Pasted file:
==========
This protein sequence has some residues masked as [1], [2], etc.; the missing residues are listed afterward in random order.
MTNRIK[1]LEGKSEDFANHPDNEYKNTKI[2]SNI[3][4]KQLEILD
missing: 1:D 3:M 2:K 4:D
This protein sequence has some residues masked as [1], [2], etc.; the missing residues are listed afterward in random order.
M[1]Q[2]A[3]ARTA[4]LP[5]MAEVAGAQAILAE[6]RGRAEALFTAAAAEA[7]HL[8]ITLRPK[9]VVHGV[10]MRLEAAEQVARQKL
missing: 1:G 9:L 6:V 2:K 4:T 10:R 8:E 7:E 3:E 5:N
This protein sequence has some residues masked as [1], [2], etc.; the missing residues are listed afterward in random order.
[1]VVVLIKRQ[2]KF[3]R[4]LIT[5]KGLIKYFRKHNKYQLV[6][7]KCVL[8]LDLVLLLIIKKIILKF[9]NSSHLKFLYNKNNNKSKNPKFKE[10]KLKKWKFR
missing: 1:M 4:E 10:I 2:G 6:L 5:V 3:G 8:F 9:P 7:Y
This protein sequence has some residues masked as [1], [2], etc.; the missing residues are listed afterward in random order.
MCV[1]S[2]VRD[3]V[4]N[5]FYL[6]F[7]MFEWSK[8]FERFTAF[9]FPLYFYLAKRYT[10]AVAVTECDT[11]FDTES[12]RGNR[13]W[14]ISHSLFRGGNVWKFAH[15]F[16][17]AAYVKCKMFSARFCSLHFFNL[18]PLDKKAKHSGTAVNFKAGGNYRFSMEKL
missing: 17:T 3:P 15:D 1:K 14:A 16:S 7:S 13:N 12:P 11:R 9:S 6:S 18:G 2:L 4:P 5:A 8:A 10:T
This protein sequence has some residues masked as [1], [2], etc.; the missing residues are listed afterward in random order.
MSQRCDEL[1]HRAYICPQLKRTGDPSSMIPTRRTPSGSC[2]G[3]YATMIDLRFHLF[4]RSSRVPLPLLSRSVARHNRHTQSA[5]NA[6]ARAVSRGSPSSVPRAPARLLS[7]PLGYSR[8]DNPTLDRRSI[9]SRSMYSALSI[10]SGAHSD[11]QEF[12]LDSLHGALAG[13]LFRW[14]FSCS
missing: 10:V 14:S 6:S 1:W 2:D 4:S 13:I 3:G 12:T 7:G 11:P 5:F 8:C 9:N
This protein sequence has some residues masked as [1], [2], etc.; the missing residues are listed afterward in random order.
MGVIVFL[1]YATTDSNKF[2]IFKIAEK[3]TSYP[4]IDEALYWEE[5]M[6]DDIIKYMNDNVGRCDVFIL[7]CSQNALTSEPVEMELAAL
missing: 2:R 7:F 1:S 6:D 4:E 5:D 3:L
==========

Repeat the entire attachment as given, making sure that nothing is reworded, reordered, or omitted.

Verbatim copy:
This protein sequence has some residues masked as [1], [2], etc.; the missing residues are listed afterward in random order.
MTNRIK[1]LEGKSEDFANHPDNEYKNTKI[2]SNI[3][4]KQLEILD
missing: 1:D 3:M 2:K 4:D
This protein sequence has some residues masked as [1], [2], etc.; the missing residues are listed afterward in random order.
M[1]Q[2]A[3]ARTA[4]LP[5]MAEVAGAQAILAE[6]RGRAEALFTAAAAEA[7]HL[8]ITLRPK[9]VVHGV[10]MRLEAAEQVARQKL
missing: 1:G 9:L 6:V 2:K 4:T 10:R 8:E 7:E 3:E 5:N
This protein sequence has some residues masked as [1], [2], etc.; the missing residues are listed afterward in random order.
[1]VVVLIKRQ[2]KF[3]R[4]LIT[5]KGLIKYFRKHNKYQLV[6][7]KCVL[8]LDLVLLLIIKKIILKF[9]NSSHLKFLYNKNNNKSKNPKFKE[10]KLKKWKFR
missing: 1:M 4:E 10:I 2:G 6:L 5:V 3:G 8:F 9:P 7:Y
This protein sequence has some residues masked as [1], [2], etc.; the missing residues are listed afterward in random order.
MCV[1]S[2]VRD[3]V[4]N[5]FYL[6]F[7]MFEWSK[8]FERFTAF[9]FPLYFYLAKRYT[10]AVAVTECDT[11]FDTES[12]RGNR[13]W[14]ISHSLFRGGNVWKFAH[15]F[16][17]AAYVKCKMFSARFCSLHFFNL[18]PLDKKAKHSGTAVNFKAGGNYRFSMEKL
missing: 17:T 3:P 15:D 1:K 14:A 16:S 7:S 13:N 12:P 11:R 9:S 6:S 18:G 2:L 4:P 5:A 8:A 10:T
This protein sequence has some residues masked as [1], [2], etc.; the missing residues are listed afterward in random order.
MSQRCDEL[1]HRAYICPQLKRTGDPSSMIPTRRTPSGSC[2]G[3]YATMIDLRFHLF[4]RSSRVPLPLLSRSVARHNRHTQSA[5]NA[6]ARAVSRGSPSSVPRAPARLLS[7]PLGYSR[8]DNPTLDRRSI[9]SRSMYSALSI[10]SGAHSD[11]QEF[12]LDSLHGALAG[13]LFRW[14]FSCS
missing: 10:V 14:S 6:S 1:W 2:D 4:S 13:I 3:G 12:T 7:G 11:P 5:F 8:C 9:N
This protein sequence has some residues masked as [1], [2], etc.; the missing residues are listed afterward in random order.
MGVIVFL[1]YATTDSNKF[2]IFKIAEK[3]TSYP[4]IDEALYWEE[5]M[6]DDIIKYMNDNVGRCDVFIL[7]CSQNALTSEPVEMELAAL
missing: 2:R 7:F 1:S 6:D 4:E 5:D 3:L